It will be appreciated that wavelength conversion is a powerful tool for optical routing since it accomplishes contention resolution without incurring additional latency or packet sequence skewing problems. Therefore, in the present invention, space switching is achieved by combining wavelength conversion with a dispersive element, preferably an arrayed wavelength grating (AWG), in the switch fabric. In the context of an optical router which also will be discussed herein, this wavelength conversion in the switching fabric provides a means to achieve path deflection and time buffering in the router. While the optical router of the present invention utilizes deflection in time, space, and wavelength for contention resolution, the switching in the three domains (time, space, and wavelength) is achieved by only wavelength conversion itself working with the unique architecture of the optical router of the invention.

In addition, scalable and large connectivities in the switching fabric can be achieved by tuning a single stage component, a tunable laser. This marks a keen contrast with conventional switch fabric architectures in which numerous switches are assembled and multiple of them have to be switched simultaneously.

Such clear advantages in optical routers have not yet been explored to date, primarily due to immature optical switching technologies. In particular, there is simply no space switching technology that combines the performance of rapid switching (e.g., <10 nsec), scalability (e.g., >100 by 100), and low crosstalk (<−20 dB). Wavelength conversion has also been a major hurdle, although newly developed techniques demonstrate excellent performance. Such wavelength converters have also shown a regeneration (2R—reamplification and reshaping) capability without any help of electronics.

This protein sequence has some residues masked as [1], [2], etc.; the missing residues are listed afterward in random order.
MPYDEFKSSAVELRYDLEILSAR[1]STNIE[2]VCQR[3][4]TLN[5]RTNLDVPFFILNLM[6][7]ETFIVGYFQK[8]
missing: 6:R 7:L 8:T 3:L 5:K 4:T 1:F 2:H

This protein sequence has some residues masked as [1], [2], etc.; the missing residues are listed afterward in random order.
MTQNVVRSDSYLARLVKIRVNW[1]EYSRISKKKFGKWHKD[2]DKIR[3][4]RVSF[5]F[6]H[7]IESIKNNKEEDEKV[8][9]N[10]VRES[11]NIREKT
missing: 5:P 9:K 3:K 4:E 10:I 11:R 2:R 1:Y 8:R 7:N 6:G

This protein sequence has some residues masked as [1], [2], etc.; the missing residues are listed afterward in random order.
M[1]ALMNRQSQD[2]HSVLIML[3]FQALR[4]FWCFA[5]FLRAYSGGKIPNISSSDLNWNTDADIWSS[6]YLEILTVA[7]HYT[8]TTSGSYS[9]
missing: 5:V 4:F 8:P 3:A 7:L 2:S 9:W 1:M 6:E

In addition to wavelength converters, arrayed waveguide grating devices have shown wavelength routing capabilities with scalability beyond 128 by 128 and excellent systems performance. An optical router according to the present invention effectively achieves contention resolution by the combined operation of tunable wavelength converters and arrayed waveguide gratings which are packaged three-dimensionally as shown in FIG. 3.

2. Congestion Management Considerations in the Next Generation Internet

Referring now to FIG. 4 through FIG. 6, end-to-end performance of the “Next Generation Internet” (NGI) relies not only on the Supernet 100, which is the “Optical Internet”, but also on the interconnected local area networks (LANs) or the conventional electronic Internet which handle fine-grained traffic. Therefore, two key issues must be considered. First, the network must employ an efficient end-to-end congestion management system which dynamically adapts to network conditions. Second, the traffic from the LAN must aggregate and merge into the Supernet with appropriate signaling to achieve end-to-end congestion management. In the past, congestion management schemes such as random early detection (RED) have been developed and implemented; however, their effectiveness is currently in debate. Adaptive congestion management methods that are effective and fair to all traffic patterns, including bursty traffic, must be adopted. Local area networks will continue to use electrical media for a foreseeable future because of their established low cost infrastructure. The interface between the LAN and the Supernet should provide low latency and high throughput regardless of the time and the location of the usage.

To meet this need, an optical router according to the present invention achieves end-to-end congestion management by a hierarchical combination of congestion management schemes in respective network domains. FIG. 4 and FIG. 5 are exemplary illustrations of the NGI Supernet and the NGI LAN interfaced by optical routers according to the present invention. FIG. 4 shows an example of a packet transfer from a source NGI LAN 102 to a destination NGI LAN 104 via the NGI Supernet 100. FIG. 5 shows a source NGI LAN 102 interfacing to the NGI Supernet 100 through a Supernet optical router (Supernet OR) 114, which is an optical router according to the present invention.